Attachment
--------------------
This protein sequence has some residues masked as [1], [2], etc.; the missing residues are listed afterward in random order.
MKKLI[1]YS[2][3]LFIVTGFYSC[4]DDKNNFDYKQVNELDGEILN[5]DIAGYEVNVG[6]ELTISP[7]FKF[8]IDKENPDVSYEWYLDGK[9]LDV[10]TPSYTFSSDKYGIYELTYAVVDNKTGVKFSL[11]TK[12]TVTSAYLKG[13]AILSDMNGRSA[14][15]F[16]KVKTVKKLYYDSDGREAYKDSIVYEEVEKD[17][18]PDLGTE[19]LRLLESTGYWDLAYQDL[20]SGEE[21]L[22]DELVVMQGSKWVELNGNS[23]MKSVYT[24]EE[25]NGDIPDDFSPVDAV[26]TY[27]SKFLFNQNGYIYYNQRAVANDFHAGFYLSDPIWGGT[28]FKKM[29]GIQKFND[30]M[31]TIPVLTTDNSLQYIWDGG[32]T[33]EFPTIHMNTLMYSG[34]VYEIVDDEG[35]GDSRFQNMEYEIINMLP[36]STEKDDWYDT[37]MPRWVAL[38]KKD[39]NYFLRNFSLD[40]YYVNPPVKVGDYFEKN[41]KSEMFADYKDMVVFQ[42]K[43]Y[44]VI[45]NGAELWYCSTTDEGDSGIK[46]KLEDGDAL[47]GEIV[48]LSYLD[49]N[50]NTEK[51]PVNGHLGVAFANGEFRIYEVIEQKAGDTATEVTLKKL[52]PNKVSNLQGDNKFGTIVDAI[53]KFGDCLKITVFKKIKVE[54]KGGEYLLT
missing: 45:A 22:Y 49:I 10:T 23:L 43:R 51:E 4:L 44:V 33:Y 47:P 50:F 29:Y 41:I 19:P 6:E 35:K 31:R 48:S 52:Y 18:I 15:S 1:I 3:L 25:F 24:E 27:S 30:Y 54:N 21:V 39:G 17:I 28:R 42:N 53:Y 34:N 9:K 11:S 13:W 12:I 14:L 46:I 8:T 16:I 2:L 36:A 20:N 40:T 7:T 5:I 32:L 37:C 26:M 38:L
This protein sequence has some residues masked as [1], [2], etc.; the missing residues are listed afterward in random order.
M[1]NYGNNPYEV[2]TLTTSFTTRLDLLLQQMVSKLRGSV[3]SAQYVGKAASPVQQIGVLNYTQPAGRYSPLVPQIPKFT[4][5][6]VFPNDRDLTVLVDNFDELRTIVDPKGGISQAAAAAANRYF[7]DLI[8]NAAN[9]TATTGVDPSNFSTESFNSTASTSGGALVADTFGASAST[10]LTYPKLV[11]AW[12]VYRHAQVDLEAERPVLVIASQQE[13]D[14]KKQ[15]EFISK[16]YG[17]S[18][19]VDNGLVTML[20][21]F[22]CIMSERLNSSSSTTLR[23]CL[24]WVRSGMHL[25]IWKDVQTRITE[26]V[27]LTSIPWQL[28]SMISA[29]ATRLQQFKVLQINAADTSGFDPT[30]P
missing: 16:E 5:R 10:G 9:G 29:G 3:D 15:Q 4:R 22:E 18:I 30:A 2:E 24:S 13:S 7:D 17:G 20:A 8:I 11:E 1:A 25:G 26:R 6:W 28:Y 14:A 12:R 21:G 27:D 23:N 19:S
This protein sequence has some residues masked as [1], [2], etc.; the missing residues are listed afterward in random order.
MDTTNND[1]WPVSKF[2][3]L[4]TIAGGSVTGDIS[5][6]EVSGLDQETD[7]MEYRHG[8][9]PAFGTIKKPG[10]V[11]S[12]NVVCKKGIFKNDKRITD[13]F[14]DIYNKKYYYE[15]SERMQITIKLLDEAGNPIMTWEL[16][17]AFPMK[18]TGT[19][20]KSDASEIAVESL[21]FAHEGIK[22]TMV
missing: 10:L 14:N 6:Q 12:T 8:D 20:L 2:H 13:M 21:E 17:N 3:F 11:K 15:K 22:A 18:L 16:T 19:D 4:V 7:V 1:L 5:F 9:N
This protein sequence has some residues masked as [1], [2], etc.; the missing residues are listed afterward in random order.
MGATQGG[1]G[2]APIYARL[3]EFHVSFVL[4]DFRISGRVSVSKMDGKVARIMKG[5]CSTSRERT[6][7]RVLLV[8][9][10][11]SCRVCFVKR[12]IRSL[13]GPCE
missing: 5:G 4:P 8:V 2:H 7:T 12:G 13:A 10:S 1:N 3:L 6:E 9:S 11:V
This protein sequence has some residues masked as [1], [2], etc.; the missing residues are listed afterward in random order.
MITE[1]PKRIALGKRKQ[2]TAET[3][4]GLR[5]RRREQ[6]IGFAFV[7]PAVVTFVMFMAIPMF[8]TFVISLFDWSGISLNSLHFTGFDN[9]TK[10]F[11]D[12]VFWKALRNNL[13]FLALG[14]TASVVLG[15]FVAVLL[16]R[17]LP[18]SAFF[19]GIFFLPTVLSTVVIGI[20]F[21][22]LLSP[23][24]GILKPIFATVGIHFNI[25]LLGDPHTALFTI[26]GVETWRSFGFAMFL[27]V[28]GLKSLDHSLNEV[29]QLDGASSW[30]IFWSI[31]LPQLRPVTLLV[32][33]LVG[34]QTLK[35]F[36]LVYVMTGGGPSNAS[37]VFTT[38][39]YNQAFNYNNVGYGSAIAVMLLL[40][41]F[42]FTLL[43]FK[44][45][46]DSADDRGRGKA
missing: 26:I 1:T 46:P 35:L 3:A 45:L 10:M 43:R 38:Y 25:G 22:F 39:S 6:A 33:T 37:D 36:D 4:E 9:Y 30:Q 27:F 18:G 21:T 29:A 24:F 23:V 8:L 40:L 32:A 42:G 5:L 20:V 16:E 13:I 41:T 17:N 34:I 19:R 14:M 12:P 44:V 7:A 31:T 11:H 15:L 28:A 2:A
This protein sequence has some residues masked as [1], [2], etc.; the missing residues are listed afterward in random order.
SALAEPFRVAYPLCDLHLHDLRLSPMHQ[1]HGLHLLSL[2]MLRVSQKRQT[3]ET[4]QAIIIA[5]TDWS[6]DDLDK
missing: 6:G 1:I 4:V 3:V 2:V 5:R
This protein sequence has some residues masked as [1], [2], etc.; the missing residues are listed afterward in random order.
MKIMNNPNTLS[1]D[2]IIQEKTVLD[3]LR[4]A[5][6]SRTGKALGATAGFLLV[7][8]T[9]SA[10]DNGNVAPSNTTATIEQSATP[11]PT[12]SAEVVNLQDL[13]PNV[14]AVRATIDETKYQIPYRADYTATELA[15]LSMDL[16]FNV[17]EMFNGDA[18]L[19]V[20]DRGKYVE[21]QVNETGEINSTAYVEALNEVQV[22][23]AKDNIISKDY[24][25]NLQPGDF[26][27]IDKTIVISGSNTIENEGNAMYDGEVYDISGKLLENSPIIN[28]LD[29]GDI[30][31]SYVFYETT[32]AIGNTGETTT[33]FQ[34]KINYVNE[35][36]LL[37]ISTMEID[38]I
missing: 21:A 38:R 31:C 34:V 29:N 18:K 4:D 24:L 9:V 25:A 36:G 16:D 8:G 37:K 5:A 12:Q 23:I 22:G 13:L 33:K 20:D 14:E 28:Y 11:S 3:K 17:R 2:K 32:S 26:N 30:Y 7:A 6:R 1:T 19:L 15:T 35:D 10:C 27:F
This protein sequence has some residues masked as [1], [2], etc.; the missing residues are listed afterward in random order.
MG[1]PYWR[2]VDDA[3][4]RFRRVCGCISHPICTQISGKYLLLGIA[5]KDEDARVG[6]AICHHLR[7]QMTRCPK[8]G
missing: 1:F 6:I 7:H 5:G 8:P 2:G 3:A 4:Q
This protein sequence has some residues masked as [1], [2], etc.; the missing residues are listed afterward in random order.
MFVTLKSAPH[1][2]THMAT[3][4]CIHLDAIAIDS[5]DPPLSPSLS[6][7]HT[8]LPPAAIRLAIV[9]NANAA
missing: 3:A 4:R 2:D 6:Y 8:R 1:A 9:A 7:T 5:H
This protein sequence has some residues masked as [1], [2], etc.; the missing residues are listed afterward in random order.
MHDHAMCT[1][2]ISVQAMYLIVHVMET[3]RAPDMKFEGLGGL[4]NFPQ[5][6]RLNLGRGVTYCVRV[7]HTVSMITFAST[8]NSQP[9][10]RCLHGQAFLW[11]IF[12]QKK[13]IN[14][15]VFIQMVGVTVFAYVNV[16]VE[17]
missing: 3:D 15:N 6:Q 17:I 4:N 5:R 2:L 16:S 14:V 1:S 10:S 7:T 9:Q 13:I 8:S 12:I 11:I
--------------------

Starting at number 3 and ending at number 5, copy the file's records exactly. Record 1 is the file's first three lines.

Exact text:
This protein sequence has some residues masked as [1], [2], etc.; the missing residues are listed afterward in random order.
MDTTNND[1]WPVSKF[2][3]L[4]TIAGGSVTGDIS[5][6]EVSGLDQETD[7]MEYRHG[8][9]PAFGTIKKPG[10]V[11]S[12]NVVCKKGIFKNDKRITD[13]F[14]DIYNKKYYYE[15]SERMQITIKLLDEAGNPIMTWEL[16][17]AFPMK[18]TGT[19][20]KSDASEIAVESL[21]FAHEGIK[22]TMV
missing: 10:L 14:N 6:Q 12:T 8:D 20:L 2:H 13:M 21:E 17:N 3:F 11:K 15:K 22:A 18:L 16:T 19:D 4:V 7:V 1:L 5:F 9:N
This protein sequence has some residues masked as [1], [2], etc.; the missing residues are listed afterward in random order.
MGATQGG[1]G[2]APIYARL[3]EFHVSFVL[4]DFRISGRVSVSKMDGKVARIMKG[5]CSTSRERT[6][7]RVLLV[8][9][10][11]SCRVCFVKR[12]IRSL[13]GPCE
missing: 5:G 4:P 8:V 2:H 7:T 12:G 13:A 10:S 1:N 3:L 6:E 9:S 11:V
This protein sequence has some residues masked as [1], [2], etc.; the missing residues are listed afterward in random order.
MITE[1]PKRIALGKRKQ[2]TAET[3][4]GLR[5]RRREQ[6]IGFAFV[7]PAVVTFVMFMAIPMF[8]TFVISLFDWSGISLNSLHFTGFDN[9]TK[10]F[11]D[12]VFWKALRNNL[13]FLALG[14]TASVVLG[15]FVAVLL[16]R[17]LP[18]SAFF[19]GIFFLPTVLSTVVIGI[20]F[21][22]LLSP[23][24]GILKPIFATVGIHFNI[25]LLGDPHTALFTI[26]GVETWRSFGFAMFL[27]V[28]GLKSLDHSLNEV[29]QLDGASSW[30]IFWSI[31]LPQLRPVTLLV[32][33]LVG[34]QTLK[35]F[36]LVYVMTGGGPSNAS[37]VFTT[38][39]YNQAFNYNNVGYGSAIAVMLLL[40][41]F[42]FTLL[43]FK[44][45][46]DSADDRGRGKA
missing: 26:I 1:T 46:P 35:L 3:A 45:L 10:M 43:R 38:Y 25:G 22:F 39:S 6:A 33:T 37:D 36:D 4:E 9:Y 30:Q 27:F 18:G 21:T 29:A 24:F 23:V 8:L 40:L 32:A 42:G 5:L 20:V 16:E 13:I 41:T 17:N 34:I 19:R 14:M 12:P 44:V 7:A 31:T 11:H 15:L 28:A 2:A